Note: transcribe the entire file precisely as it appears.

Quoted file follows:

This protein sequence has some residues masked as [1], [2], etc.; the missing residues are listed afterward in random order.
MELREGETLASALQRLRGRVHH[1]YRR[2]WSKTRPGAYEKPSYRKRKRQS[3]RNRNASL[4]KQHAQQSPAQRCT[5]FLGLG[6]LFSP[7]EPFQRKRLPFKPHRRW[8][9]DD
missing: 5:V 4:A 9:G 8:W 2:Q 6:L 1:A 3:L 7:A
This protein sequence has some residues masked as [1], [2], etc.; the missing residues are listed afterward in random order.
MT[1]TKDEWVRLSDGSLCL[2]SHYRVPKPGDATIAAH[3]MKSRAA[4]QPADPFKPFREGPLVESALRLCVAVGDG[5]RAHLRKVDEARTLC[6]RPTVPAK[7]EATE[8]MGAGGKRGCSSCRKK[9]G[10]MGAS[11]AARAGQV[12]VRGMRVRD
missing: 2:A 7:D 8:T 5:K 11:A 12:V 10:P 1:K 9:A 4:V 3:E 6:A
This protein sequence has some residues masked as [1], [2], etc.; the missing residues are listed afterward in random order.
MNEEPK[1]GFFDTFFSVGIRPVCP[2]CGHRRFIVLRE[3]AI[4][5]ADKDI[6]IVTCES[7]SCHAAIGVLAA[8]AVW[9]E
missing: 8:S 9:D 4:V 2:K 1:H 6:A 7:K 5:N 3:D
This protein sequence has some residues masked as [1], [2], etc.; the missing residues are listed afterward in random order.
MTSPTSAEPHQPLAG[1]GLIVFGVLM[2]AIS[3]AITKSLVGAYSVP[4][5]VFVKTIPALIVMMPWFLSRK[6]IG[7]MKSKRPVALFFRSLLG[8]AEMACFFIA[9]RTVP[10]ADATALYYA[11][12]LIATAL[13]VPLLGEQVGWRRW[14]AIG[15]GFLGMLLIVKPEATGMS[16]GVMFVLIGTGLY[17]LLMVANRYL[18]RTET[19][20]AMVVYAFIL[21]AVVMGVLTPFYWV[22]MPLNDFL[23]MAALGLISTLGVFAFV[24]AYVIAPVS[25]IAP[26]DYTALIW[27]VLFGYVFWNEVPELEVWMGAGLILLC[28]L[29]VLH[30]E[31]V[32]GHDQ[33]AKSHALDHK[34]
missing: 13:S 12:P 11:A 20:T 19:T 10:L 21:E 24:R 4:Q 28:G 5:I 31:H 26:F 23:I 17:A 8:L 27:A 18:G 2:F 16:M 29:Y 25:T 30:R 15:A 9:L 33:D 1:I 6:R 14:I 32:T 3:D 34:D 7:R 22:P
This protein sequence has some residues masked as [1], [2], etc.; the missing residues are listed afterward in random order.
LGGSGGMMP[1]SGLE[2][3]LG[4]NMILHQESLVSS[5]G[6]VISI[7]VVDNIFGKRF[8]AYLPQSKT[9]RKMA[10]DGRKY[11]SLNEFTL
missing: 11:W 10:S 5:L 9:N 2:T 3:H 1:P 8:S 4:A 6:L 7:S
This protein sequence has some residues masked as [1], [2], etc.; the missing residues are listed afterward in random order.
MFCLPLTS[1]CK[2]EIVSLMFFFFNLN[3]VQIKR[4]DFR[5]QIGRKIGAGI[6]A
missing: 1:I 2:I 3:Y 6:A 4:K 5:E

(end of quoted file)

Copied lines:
This protein sequence has some residues masked as [1], [2], etc.; the missing residues are listed afterward in random order.
MELREGETLASALQRLRGRVHH[1]YRR[2]WSKTRPGAYEKPSYRKRKRQS[3]RNRNASL[4]KQHAQQSPAQRCT[5]FLGLG[6]LFSP[7]EPFQRKRLPFKPHRRW[8][9]DD
missing: 5:V 4:A 9:G 8:W 2:Q 6:L 1:A 3:L 7:A
This protein sequence has some residues masked as [1], [2], etc.; the missing residues are listed afterward in random order.
MT[1]TKDEWVRLSDGSLCL[2]SHYRVPKPGDATIAAH[3]MKSRAA[4]QPADPFKPFREGPLVESALRLCVAVGDG[5]RAHLRKVDEARTLC[6]RPTVPAK[7]EATE[8]MGAGGKRGCSSCRKK[9]G[10]MGAS[11]AARAGQV[12]VRGMRVRD
missing: 2:A 7:D 8:T 5:K 11:A 12:V 10:P 1:K 9:A 4:V 3:E 6:A
This protein sequence has some residues masked as [1], [2], etc.; the missing residues are listed afterward in random order.
MNEEPK[1]GFFDTFFSVGIRPVCP[2]CGHRRFIVLRE[3]AI[4][5]ADKDI[6]IVTCES[7]SCHAAIGVLAA[8]AVW[9]E
missing: 8:S 9:D 4:V 2:K 1:H 6:A 7:K 5:N 3:D
This protein sequence has some residues masked as [1], [2], etc.; the missing residues are listed afterward in random order.
MTSPTSAEPHQPLAG[1]GLIVFGVLM[2]AIS[3]AITKSLVGAYSVP[4][5]VFVKTIPALIVMMPWFLSRK[6]IG[7]MKSKRPVALFFRSLLG[8]AEMACFFIA[9]RTVP[10]ADATALYYA[11][12]LIATAL[13]VPLLGEQVGWRRW[14]AIG[15]GFLGMLLIVKPEATGMS[16]GVMFVLIGTGLY[17]LLMVANRYL[18]RTET[19][20]AMVVYAFIL[21]AVVMGVLTPFYWV[22]MPLNDFL[23]MAALGLISTLGVFAFV[24]AYVIAPVS[25]IAP[26]DYTALIW[27]VLFGYVFWNEVPELEVWMGAGLILLC[28]L[29]VLH[30]E[31]V[32]GHDQ[33]AKSHALDHK[34]
missing: 13:S 12:P 11:A 20:T 19:T 10:L 21:E 24:R 4:Q 28:G 5:I 31:H 26:F 23:I 17:A 8:L 27:A 18:G 2:F 16:M 29:Y 25:T 30:R 15:A 9:L 33:D 1:I 6:R 14:I 32:T 3:D 34:D 7:R 22:P
This protein sequence has some residues masked as [1], [2], etc.; the missing residues are listed afterward in random order.
LGGSGGMMP[1]SGLE[2][3]LG[4]NMILHQESLVSS[5]G[6]VISI[7]VVDNIFGKRF[8]AYLPQSKT[9]RKMA[10]DGRKY[11]SLNEFTL
missing: 11:W 10:S 5:L 9:N 2:T 3:H 1:P 8:S 4:A 6:L 7:S
This protein sequence has some residues masked as [1], [2], etc.; the missing residues are listed afterward in random order.
MFCLPLTS[1]CK[2]EIVSLMFFFFNLN[3]VQIKR[4]DFR[5]QIGRKIGAGI[6]A
missing: 1:I 2:I 3:Y 6:A 4:K 5:E